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bpFlamb

@execulink.com

still WISP or highspeed available in Flamborough

It is amazing how much the government has spent on research, but nothing is happening. I was told by our OTTAWA elected rep, that I should walk around and get signatures (yeah, walking around in Flamborough??) because the gov.reports say, we can all get highspeed.
Now check with BEll or anyone, the answer is always, NOT available.
The answer is the same, not enough population to spend money on. What?? Making Billions and not enough money? Spending :$225 million - see here and note the date
»www.ic.gc.ca/eic/site/719.nsf/eng/home

And why does an elected politician ask me, a 70 year old disabled person to get info, if it is not true what the government has money on to find out?? Why was he elected then?

Where are the equal rights for all Canadians? Don't we pay enough taxes in Flamborough to Hamilton to be treated equally?
and here:
»pm.gc.ca/eng/media.asp?category=1&id=2702
also look at the date.

Now that most places wants us to use epost and get and pay our bills on-line, the government should force the big companies to make highspeed available to all. We do not live at the North Pole, we are now Hamilton.
(a very upset old person)



grayfox

join:2007-12-10
Whitby, ON

Have you tried Storm ?.

I have met and talked with their present CEO Dave, It sounds like they know what they are doing and are right on the ball.

The company has had some issues in the past. (They sold a chunk of their subscriber base to Xplornet then Xplornet installers confused everyone into thinking they were bought then Xplornet delivered the oversubscribed subpar service they are famous for that brings new meaning to the words up to.)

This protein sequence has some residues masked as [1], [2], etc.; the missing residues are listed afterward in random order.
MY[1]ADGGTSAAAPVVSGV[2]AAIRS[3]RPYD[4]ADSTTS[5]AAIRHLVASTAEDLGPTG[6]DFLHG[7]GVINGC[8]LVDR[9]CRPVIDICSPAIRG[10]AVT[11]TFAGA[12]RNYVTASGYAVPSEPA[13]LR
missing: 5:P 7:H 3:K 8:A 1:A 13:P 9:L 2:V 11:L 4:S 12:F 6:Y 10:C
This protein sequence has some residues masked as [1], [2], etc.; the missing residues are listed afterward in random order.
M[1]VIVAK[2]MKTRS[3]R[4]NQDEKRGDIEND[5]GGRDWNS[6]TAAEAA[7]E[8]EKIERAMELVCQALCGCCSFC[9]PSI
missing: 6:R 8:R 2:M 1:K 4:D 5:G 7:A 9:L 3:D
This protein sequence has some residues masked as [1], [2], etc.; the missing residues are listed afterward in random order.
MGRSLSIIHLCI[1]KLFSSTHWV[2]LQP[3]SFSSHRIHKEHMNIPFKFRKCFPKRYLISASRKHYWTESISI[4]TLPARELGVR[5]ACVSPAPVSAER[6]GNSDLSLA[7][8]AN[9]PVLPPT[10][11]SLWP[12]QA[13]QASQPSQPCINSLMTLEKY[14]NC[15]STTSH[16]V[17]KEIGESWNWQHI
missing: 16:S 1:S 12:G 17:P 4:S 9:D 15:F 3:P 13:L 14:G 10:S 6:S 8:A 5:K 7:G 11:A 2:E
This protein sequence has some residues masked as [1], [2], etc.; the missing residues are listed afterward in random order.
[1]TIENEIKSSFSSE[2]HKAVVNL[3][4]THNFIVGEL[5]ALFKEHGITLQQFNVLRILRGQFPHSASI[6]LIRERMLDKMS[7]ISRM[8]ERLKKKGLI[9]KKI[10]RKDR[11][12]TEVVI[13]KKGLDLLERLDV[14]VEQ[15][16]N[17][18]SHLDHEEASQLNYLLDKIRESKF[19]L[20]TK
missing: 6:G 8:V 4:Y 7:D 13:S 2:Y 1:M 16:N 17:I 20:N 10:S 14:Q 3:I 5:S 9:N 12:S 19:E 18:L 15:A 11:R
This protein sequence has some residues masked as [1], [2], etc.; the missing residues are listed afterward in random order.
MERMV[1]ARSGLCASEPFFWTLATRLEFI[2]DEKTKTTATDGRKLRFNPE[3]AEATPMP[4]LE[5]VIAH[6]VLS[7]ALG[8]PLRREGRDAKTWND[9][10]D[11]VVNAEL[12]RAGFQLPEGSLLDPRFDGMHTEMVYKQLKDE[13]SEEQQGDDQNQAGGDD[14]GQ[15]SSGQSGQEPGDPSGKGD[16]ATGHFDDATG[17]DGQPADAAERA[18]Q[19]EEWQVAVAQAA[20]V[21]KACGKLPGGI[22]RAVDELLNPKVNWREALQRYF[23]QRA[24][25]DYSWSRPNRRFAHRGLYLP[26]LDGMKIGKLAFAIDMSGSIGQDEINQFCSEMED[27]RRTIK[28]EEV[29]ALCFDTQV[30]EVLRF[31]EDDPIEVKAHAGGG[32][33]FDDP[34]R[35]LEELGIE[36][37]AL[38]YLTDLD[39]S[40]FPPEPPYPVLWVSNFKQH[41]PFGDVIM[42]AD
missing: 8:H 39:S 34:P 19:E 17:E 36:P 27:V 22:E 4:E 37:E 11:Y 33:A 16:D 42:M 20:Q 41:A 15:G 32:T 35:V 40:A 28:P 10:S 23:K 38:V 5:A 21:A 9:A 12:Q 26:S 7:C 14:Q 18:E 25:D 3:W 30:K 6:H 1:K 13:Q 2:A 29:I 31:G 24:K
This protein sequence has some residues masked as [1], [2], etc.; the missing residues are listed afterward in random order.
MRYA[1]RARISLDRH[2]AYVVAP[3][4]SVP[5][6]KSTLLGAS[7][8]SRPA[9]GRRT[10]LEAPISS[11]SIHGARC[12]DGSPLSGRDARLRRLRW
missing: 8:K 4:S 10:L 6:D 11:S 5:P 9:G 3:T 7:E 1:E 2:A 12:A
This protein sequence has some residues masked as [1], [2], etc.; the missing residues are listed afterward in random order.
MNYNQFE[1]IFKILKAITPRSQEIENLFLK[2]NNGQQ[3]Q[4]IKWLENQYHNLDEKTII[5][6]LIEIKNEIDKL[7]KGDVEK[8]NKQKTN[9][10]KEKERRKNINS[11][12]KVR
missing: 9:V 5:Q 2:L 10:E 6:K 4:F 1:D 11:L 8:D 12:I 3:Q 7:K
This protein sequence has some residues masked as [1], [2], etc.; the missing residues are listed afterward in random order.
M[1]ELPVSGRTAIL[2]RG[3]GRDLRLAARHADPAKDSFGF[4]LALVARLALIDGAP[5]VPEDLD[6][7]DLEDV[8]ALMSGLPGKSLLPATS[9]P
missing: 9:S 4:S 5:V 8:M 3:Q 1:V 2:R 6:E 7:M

The deal they had to stay out of Xplornet area from what I understand is over now if you were in an area they were staying out of before you can probably expect to see them with the latest generation of wireless equipment that will beat the pants off any rural broadband you have ever seen before.

»storm.ca/

You can also check out the EORN website to see who else is in your area

They seem like good guys at storm that know what they are doing and I would strongly recommend you give them your business if they can service you. I do not think you would regret it.


scorpido
Premium
join:2009-11-02
New Hamburg, ON
kudos:1

I know us at Bluwest www.bluwest.ca do not service that area yet but You could check www.megawire.ca they might service your area. Netflash might also but you will have to sign a contract and they have really small caps for what you pay according to their website. www.netflash.ca


xnetdealer

join:2012-07-20
reply to bpFlamb

Depending where in Flamborough you are, we may be able to reach you with Xplornet 4G wireless (tower on the Gore Road). If not, the new 4G Satellite is night and day to the old satellite.

PM me for more info if you like!



twizlar
I dont think so.
Premium
join:2003-12-24
Brantford, ON
kudos:3

said by xnetdealer:

Depending where in Flamborough you are, we may be able to reach you with Xplornet 4G wireless (tower on the Gore Road). If not, the new 4G Satellite is night and day to the old satellite.

PM me for more info if you like!

What exactly makes a satellite service "4G" ? Satellite service will always be the same and will always suck due to inherent latency issues.
--
Broadline Networks Inc.

xnetdealer

join:2012-07-20

4G=4th Generation network. A marketing term of course, but with capability of residential speeds of 10Mbps sustained and enterprise to 25Mbps, it is a next-gen technology. Currently 5Mbps packages are available.

Yes, there is some latency ~750ms or so, but for browsing, email, youtube, downloading, etc it works great. The only real issue is gaming. Even skype and voip work well on the new satellite.

This is a huge leap forward from the old satellite Internet. While yes, it still has latency (though significantly lower than the old systems) it's still a great system if you can't get wired service, with more consistent speeds and generous data allowances compared to the cellular products.



twizlar